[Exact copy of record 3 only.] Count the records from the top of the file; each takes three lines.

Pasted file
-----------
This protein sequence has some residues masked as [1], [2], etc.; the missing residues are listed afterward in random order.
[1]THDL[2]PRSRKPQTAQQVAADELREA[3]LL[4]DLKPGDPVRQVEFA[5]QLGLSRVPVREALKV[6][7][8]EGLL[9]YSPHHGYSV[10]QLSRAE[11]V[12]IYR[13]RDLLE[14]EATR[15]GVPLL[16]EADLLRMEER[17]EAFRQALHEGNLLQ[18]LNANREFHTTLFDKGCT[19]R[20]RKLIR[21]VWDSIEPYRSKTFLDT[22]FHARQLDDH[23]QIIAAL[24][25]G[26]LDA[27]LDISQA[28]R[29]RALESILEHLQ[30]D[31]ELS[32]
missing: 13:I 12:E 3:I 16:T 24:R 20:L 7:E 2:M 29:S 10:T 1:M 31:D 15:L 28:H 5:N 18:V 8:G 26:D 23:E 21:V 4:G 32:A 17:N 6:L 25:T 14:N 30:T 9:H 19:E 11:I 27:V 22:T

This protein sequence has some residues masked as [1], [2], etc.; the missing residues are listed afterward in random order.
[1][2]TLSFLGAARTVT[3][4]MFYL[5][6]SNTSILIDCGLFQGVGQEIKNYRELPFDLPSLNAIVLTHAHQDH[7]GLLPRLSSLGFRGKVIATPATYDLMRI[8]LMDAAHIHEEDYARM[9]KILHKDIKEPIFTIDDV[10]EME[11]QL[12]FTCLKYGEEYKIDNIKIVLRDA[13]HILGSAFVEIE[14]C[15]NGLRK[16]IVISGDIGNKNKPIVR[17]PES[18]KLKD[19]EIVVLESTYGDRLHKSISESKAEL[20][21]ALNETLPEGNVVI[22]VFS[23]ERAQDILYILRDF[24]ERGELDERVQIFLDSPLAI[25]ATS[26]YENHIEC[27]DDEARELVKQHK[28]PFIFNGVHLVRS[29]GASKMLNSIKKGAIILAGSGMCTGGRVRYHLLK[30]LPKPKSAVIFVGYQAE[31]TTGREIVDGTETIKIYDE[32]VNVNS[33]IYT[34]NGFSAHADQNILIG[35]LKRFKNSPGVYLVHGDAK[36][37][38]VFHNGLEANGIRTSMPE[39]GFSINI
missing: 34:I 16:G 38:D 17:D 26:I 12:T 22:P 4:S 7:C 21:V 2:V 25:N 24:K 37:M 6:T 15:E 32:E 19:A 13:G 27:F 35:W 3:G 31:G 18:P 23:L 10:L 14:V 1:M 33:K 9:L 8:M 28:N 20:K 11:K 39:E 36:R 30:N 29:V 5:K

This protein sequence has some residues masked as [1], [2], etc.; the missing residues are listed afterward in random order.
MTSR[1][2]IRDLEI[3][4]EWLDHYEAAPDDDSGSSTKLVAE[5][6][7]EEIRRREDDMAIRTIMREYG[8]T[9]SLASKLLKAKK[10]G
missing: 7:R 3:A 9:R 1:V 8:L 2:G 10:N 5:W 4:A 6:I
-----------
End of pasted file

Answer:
This protein sequence has some residues masked as [1], [2], etc.; the missing residues are listed afterward in random order.
MTSR[1][2]IRDLEI[3][4]EWLDHYEAAPDDDSGSSTKLVAE[5][6][7]EEIRRREDDMAIRTIMREYG[8]T[9]SLASKLLKAKK[10]G
missing: 7:R 3:A 9:R 1:V 8:L 2:G 10:N 5:W 4:A 6:I